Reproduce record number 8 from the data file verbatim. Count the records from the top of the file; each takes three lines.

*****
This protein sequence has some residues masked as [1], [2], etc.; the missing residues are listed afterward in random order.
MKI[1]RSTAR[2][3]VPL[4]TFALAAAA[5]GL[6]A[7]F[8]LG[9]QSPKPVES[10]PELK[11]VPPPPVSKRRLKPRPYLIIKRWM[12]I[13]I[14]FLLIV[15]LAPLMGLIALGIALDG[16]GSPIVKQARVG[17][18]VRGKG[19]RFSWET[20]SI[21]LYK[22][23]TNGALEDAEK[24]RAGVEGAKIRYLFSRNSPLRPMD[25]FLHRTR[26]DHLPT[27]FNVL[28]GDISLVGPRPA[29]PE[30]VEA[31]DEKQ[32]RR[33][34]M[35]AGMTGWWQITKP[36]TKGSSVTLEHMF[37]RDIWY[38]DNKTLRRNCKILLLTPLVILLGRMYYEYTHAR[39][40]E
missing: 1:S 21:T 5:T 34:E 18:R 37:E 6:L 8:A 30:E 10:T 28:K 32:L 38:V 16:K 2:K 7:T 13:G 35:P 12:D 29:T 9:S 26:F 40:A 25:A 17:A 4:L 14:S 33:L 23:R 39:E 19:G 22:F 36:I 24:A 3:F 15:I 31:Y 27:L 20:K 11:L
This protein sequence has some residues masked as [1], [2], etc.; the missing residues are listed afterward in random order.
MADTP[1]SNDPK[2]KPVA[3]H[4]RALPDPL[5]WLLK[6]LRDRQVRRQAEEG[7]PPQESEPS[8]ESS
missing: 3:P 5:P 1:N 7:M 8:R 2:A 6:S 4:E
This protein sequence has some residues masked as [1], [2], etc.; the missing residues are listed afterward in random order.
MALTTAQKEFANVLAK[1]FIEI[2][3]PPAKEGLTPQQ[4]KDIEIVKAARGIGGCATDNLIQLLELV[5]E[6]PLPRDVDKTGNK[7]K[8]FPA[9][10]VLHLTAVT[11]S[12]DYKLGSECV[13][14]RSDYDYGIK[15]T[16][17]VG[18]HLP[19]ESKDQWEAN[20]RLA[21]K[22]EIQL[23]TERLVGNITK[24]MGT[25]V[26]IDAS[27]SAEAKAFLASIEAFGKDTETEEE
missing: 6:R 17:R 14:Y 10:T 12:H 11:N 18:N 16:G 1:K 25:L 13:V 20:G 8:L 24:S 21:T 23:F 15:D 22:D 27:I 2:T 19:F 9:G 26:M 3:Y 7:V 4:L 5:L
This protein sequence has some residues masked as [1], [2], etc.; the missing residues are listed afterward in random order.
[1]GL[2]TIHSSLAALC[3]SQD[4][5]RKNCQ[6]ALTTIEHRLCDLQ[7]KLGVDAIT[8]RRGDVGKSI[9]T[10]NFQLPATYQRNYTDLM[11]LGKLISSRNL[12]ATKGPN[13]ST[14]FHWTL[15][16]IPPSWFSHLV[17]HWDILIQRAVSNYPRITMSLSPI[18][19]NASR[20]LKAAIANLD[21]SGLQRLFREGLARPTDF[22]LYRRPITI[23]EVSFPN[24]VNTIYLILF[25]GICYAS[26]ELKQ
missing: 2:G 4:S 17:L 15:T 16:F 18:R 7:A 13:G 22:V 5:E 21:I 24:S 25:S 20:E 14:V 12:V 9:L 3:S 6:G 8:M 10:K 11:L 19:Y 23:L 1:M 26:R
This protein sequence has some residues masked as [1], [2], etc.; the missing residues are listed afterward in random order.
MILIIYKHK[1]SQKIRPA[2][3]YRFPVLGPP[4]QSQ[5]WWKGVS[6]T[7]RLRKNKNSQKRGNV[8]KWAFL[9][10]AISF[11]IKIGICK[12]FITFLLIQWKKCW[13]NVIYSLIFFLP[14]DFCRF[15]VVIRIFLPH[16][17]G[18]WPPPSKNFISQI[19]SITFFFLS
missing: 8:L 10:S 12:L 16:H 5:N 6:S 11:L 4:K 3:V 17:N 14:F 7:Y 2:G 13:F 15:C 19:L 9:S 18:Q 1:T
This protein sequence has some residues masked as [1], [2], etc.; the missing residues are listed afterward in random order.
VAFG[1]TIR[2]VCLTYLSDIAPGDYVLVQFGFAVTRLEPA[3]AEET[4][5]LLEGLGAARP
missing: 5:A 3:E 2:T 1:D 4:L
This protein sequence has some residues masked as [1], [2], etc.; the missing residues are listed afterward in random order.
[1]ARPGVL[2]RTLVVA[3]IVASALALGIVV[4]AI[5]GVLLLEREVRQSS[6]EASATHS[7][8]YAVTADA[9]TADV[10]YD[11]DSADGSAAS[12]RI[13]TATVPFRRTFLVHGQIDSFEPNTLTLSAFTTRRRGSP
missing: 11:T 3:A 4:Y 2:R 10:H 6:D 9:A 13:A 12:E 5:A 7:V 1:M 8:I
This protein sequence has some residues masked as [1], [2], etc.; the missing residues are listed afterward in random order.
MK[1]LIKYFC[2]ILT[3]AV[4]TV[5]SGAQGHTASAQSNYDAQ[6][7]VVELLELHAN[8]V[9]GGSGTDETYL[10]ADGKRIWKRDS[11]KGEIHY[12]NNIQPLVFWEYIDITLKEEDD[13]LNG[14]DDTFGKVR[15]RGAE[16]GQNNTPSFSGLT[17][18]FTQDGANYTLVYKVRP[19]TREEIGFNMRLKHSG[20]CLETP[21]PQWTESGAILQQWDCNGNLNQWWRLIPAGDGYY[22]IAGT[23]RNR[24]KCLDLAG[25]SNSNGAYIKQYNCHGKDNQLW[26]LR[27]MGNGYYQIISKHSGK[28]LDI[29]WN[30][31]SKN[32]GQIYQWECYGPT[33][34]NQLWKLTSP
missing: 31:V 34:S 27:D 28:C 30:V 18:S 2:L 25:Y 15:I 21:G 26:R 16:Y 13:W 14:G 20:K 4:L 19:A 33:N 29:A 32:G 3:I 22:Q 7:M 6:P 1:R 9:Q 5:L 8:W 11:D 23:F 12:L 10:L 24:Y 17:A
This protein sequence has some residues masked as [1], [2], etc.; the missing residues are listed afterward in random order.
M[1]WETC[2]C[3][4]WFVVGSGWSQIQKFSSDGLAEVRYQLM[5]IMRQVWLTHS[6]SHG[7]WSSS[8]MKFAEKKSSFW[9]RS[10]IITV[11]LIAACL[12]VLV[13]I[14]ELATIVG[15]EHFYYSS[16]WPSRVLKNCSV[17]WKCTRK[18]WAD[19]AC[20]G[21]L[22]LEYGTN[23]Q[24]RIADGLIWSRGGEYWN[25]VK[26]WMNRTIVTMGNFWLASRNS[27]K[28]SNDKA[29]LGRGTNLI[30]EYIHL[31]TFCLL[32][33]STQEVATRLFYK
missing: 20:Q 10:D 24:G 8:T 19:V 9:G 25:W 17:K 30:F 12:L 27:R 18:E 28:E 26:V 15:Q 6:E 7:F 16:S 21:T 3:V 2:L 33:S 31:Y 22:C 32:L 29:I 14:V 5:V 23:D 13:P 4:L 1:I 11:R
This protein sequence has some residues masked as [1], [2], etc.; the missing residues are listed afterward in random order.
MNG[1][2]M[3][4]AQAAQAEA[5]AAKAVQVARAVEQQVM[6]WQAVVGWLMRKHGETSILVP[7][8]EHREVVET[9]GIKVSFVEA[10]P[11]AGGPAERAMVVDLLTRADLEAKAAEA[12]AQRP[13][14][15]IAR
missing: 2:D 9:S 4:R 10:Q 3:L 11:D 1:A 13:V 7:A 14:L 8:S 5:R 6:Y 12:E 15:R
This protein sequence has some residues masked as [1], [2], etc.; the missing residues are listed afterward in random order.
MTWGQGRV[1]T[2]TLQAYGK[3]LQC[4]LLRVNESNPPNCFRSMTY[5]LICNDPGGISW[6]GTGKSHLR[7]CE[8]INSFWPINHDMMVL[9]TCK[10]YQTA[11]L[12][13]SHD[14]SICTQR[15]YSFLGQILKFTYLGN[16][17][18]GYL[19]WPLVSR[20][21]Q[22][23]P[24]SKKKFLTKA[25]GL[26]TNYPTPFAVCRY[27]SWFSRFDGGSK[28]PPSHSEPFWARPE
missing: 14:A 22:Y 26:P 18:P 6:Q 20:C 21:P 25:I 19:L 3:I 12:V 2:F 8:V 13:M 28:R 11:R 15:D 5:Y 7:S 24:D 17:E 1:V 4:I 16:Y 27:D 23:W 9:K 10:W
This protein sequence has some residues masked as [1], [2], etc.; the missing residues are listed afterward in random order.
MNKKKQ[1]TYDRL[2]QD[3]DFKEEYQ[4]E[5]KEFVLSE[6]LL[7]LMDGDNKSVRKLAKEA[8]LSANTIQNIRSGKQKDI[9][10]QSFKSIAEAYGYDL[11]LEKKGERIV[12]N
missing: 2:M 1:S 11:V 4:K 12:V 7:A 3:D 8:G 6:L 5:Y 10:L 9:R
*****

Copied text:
This protein sequence has some residues masked as [1], [2], etc.; the missing residues are listed afterward in random order.
MK[1]LIKYFC[2]ILT[3]AV[4]TV[5]SGAQGHTASAQSNYDAQ[6][7]VVELLELHAN[8]V[9]GGSGTDETYL[10]ADGKRIWKRDS[11]KGEIHY[12]NNIQPLVFWEYIDITLKEEDD[13]LNG[14]DDTFGKVR[15]RGAE[16]GQNNTPSFSGLT[17][18]FTQDGANYTLVYKVRP[19]TREEIGFNMRLKHSG[20]CLETP[21]PQWTESGAILQQWDCNGNLNQWWRLIPAGDGYY[22]IAGT[23]RNR[24]KCLDLAG[25]SNSNGAYIKQYNCHGKDNQLW[26]LR[27]MGNGYYQIISKHSGK[28]LDI[29]WN[30][31]SKN[32]GQIYQWECYGPT[33][34]NQLWKLTSP
missing: 31:V 34:S 27:D 28:C 30:V 18:S 2:L 25:Y 15:I 21:G 26:R 16:Y 13:W 14:G 20:K 4:L 19:A 33:N 29:A 32:G 3:I 22:Q 7:M 6:P 1:R 9:Q 5:L 8:W 11:D 23:F 12:L 10:L 24:Y 17:A